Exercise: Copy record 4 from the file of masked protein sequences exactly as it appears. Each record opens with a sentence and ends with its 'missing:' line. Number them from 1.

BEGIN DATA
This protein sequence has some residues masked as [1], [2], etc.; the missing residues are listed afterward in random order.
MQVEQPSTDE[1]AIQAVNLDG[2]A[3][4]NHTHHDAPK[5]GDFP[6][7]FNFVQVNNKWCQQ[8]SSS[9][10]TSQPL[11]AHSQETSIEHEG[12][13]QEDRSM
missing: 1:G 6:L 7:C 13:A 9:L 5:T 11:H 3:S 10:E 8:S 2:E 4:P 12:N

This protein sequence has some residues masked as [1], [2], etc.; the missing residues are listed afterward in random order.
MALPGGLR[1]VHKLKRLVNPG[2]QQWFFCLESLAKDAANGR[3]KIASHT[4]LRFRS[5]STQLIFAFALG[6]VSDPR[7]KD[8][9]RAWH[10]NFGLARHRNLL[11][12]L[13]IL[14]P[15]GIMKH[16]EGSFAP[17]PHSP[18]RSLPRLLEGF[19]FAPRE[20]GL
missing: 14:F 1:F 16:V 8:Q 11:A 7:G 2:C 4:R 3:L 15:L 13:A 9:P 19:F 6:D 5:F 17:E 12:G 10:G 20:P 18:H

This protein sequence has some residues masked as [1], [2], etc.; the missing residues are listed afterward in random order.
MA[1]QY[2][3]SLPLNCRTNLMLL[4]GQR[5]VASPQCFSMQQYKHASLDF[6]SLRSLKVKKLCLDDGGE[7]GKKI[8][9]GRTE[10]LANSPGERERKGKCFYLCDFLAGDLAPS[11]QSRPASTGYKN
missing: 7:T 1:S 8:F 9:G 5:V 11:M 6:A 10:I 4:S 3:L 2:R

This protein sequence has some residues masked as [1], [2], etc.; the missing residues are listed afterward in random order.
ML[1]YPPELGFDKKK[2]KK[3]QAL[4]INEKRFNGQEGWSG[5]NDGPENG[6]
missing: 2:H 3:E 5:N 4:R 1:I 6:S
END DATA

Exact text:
This protein sequence has some residues masked as [1], [2], etc.; the missing residues are listed afterward in random order.
ML[1]YPPELGFDKKK[2]KK[3]QAL[4]INEKRFNGQEGWSG[5]NDGPENG[6]
missing: 2:H 3:E 5:N 4:R 1:I 6:S